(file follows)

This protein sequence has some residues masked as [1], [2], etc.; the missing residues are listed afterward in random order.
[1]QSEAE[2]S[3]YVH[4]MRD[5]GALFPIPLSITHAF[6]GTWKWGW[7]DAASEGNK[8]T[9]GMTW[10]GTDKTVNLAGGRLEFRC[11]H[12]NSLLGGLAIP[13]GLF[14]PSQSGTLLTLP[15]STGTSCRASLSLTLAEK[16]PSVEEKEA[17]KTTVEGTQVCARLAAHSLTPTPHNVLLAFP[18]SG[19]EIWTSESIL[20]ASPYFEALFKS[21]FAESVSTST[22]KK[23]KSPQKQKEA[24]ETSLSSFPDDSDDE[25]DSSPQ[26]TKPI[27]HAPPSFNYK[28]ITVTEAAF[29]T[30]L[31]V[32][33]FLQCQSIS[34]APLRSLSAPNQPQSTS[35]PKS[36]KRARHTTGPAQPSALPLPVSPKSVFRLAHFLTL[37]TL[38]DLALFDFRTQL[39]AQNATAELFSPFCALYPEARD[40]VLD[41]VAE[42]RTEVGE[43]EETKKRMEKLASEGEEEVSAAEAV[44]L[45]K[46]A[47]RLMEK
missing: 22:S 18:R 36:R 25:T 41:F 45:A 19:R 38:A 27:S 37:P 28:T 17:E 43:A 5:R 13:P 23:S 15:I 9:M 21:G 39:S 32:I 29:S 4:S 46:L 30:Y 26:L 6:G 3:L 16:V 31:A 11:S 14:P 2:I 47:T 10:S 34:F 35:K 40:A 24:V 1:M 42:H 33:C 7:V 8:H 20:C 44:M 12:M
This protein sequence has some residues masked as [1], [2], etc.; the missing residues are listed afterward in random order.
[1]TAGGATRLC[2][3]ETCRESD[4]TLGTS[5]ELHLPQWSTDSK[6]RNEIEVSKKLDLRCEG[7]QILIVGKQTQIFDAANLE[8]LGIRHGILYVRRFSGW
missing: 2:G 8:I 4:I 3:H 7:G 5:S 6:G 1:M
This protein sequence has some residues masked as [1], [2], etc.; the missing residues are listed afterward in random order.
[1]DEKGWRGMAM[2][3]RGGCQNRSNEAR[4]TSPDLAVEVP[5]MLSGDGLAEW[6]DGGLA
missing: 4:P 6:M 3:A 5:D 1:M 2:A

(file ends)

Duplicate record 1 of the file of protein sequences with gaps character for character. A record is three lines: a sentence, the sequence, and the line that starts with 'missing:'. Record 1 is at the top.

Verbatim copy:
This protein sequence has some residues masked as [1], [2], etc.; the missing residues are listed afterward in random order.
[1]QSEAE[2]S[3]YVH[4]MRD[5]GALFPIPLSITHAF[6]GTWKWGW[7]DAASEGNK[8]T[9]GMTW[10]GTDKTVNLAGGRLEFRC[11]H[12]NSLLGGLAIP[13]GLF[14]PSQSGTLLTLP[15]STGTSCRASLSLTLAEK[16]PSVEEKEA[17]KTTVEGTQVCARLAAHSLTPTPHNVLLAFP[18]SG[19]EIWTSESIL[20]ASPYFEALFKS[21]FAESVSTST[22]KK[23]KSPQKQKEA[24]ETSLSSFPDDSDDE[25]DSSPQ[26]TKPI[27]HAPPSFNYK[28]ITVTEAAF[29]T[30]L[31]V[32][33]FLQCQSIS[34]APLRSLSAPNQPQSTS[35]PKS[36]KRARHTTGPAQPSALPLPVSPKSVFRLAHFLTL[37]TL[38]DLALFDFRTQL[39]AQNATAELFSPFCALYPEARD[40]VLD[41]VAE[42]RTEVGE[43]EETKKRMEKLASEGEEEVSAAEAV[44]L[45]K[46]A[47]RLMEK
missing: 22:S 18:R 36:R 25:T 41:F 45:A 19:R 38:A 27:S 37:P 28:T 17:E 43:A 5:R 13:P 23:S 15:I 9:M 21:G 39:S 32:I 29:S 4:S 46:L 30:Y 26:L 6:G 3:L 16:V 31:A 11:S 14:P 2:I 47:T 10:S 34:F 35:K 40:A 24:V 1:M 42:H 33:C 7:V 8:H 20:C 44:M 12:M